The reason the opening question is being asked today relates to a similar situation, i.e. the nonviolent campaign to stop the construction of the Dakota Access Pipeline (#NODAPL).  Since April, Native American and other water protectors have camped near the point where the pipeline would be built along the bottom of the Missouri River.  They are praying and committed to nonviolence.  Hundreds of Native Americans were trained in nonviolent direct action during the Keystone campaign.  Nearly 300 tribes and thousands of people have come to these camps.

The governor of North Dakota has aggressively reacted to these peaceful protests, employing the National Guard, and law enforcement officers from surrounding states.  Even journalists have been illegally arrested.  Helicopters, drones, militarized vehicles, and hundreds of law enforcement officers in riot gear have acted aggressively toward the peaceful gatherings, sometimes using pepper spray and attack dogs.  First amendment rights have been violated over and over again.  Just today USA Today published an article entitled “Dakota Access pipeline protests continue as questions of fairness emerge“.

Things escalated last Thursday when over 300 law enforcement officers moved in to forcibly remove people from where they were camping.  Some tires and construction vehicles were set afire.  Although authorities claimed one women fired three shots from a gun at officers, Native American Robbie Romero stated  “the only gunshots that were fired would have come from them. They are armed. We are unarmed. They are trying to spin the narrative. They are using an increasingly vast military operation to respond to our spiritual resistance.”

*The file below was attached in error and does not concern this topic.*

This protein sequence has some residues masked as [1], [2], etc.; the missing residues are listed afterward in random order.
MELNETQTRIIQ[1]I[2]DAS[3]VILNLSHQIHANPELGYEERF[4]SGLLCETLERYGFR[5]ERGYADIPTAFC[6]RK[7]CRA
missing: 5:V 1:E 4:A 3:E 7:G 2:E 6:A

This caused at least one Friend to state that Quakers should not be supporting these efforts.  They feel that is condoning violence.

I disagree, but admit I am still praying about this.  I believe we are responsible for our own actions.  I also believe that if we are to support and engage in nonviolent direct actions, especially because of our study and participation in such actions ourselves, we have a responsibility to make sure everyone else involved knows as much as possible about this.  There is a significant spiritual component to this that Friends can help others with.  If one or two people fail to live up to the ideals of nonviolence, that definitely tarnishes the image of the campaign.  The whole thing is founded on the principle of not returning violence with violence, and if one person does, that both decreases the effectiveness of the campaign as a whole, and is often used to justify violence by those opposing the campaign.

But I do not think that means we have to disengage from the campaign ourselves, though I know other Quakers disagree with this.  I do not believe violence is ever justified.  But I don’t think the failure of one person to show restraint invalidates the entire campaign.  That failure needs to be addressed in the strongest possible terms, and used as an example of what not to do.

To me, when one chooses not to act, not to engage, that is an active decision.  We are saying we have decided not to participate.    I can respect those Friends who do not believe they can support the water protectors in North Dakota.  But if environmental destruction is a concern for you, you know we have to stop mining and burning fossil fuels right away.  That is why the Dakota Access pipeline is an urgent issue for me.  I believe those in North Dakota who are camping there to oppose the pipeline are committed to the principles of nonviolent direct action to try to stop it, and I continue to support them, and related efforts of support here in Indianapolis.

 

 

 

 

 

 

This entry was posted in #NDAPL, civil disobedience, Indiana Moral Mondays, Keystone Pledge of Resistance, Quaker Meetings, Uncategorized. Bookmark the permalink.